Sakyong Mipham, Joanna Macy, Dan Siegel, Noah Levine, Vandana Shiva, Bernie Glassman Roshi, Lama Tsultrim Allione, and Ringu Tulku Rinpoche are just some of the presenters scheduled to appear at the Radical Compassion Symposium.

Sakyong Mipham, Joanna Macy, Dan Siegel, Noah Levine, Vandana Shiva, Bernie Glassman Roshi, Lama Tsultrim Allione, and Ringu Tulku Rinpoche are just some of the presenters scheduled to appear at the Radical Compassion Symposium.

October 16-19, 2014 at Naropa University in Boulder, Colorado:

Join Joanna Macy, Dan Siegel, Vandana Shiva, Sakyong Mipham Rinpoche, Lama Tsultrim Allione, Noah Levine, Shambhala Sun Editor-in-Chief Melvin McLeod, and other international activists, contemplatives, and scientists for this gathering focused on one of the most dynamic and critical topics of our time: compassion. (See the complete list of presenters here.) Compassion is “radical” when it moves beyond “being nice” or giving to our favorite charity, and becomes the very foundation of all our actions, the signature of our society. Living with an open heart, meeting the world as it is, and cultivating compassion in action – these are some of the themes of this transformative weekend.

For more information, visit: www.naropa.edu/radical-compassion

The “Seeing Fresh” contemplative photo of the moment…

maiz

From author and contemplative photographer Andy Karr comes the latest “Seeing Fresh” contemplative photo of the week, submitted by Lis Maiz. Andy’s comment: “The light and color on the stairs, the open door to the sky, and the soft textures of the darker walls all combine to make a very pleasing perception. This is great example of fresh seeing.” Continued »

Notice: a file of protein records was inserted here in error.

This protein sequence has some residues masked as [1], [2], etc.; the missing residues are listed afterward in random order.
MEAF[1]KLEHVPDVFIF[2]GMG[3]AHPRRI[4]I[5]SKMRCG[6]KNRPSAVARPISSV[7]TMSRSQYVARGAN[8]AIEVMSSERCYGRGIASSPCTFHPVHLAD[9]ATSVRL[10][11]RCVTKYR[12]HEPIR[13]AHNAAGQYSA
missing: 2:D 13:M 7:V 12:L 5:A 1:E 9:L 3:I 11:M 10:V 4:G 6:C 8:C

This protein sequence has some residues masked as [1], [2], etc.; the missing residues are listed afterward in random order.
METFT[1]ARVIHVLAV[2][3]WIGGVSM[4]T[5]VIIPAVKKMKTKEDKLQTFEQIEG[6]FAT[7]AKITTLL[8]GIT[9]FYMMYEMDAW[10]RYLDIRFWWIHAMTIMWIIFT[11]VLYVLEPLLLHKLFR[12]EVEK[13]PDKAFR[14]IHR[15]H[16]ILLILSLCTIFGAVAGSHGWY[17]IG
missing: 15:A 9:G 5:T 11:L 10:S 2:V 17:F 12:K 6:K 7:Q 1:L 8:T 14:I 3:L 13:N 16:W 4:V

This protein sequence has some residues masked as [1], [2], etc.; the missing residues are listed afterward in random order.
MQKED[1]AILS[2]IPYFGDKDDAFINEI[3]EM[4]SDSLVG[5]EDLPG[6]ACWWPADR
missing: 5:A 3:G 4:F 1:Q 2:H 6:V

“Buddhists Betray the Teachings” — Jack Kornfield on the anti-Muslim violence in Burma

Ethnic Rakhine men lurk outside homes burned in one of the many episodes of violent conflict between Buddhist Rakhine and Muslim Rohingya communities, June 2012. Photo by Reuters.

Ethnic Rakhine men lurk outside homes burned in one of the many episodes of violent conflict between Buddhist Rakhine and Muslim Rohingya communities, June 2012. Photo by Reuters.

A religion known for nonviolence is being used to fuel a genocidal campaign against the Muslims of Burma. Inside the coming, September 2014 Shambhala Sun, Buddhist teacher Jack Kornfield, who recently returned from Burma, urges us to join the call for peace. His full article appears below — you can also download and share this PDF of the article — along with with helpful contact info for showing your support and sharing your voice, and the full text of an open letter, “World Buddhist Leaders’ Response to the Growing Ethnic Violence Against Muslims in Myanmar.”

Neither in anger nor hatred
Should anyone wish harm to another.
—The Buddha, in the Metta Sutta

On the surface, upcountry Burma is not very different than it was in 1971, when I first trained there as a monk in the monasteries of Mahasi and Sunlun Sayadaw. The green and dusty landscape is dotted with temples and golden pagodas. There are poor hardworking farmers and small towns with colorful marketplaces. The Burmese people remain extraordinarily gracious and goodhearted, the nation a revered center of Buddhist teachings.

But now there is also fear, an underlying tension spreading across the country. I recently returned from working in Burma with peace activists and for Partners Asia, supporting schools, shelters for orphans and battered women, HIV programs, rural clinics, and other amazing projects across the land. I found amid the positive changes and slow movement toward democracy a growing religious and ethnic intolerance and conflict.

News reports show monks crisscrossing Burma using Buddhist teachings to encourage violence and the passage of inhumane laws. Here in the West, people are shocked. Isn’t Buddhism the religion that preaches against violence and killing? Are these stories true? How can we understand them? Continued »

Buddhist Bluegrass: Peter Rowan shares his “Dharma Blues”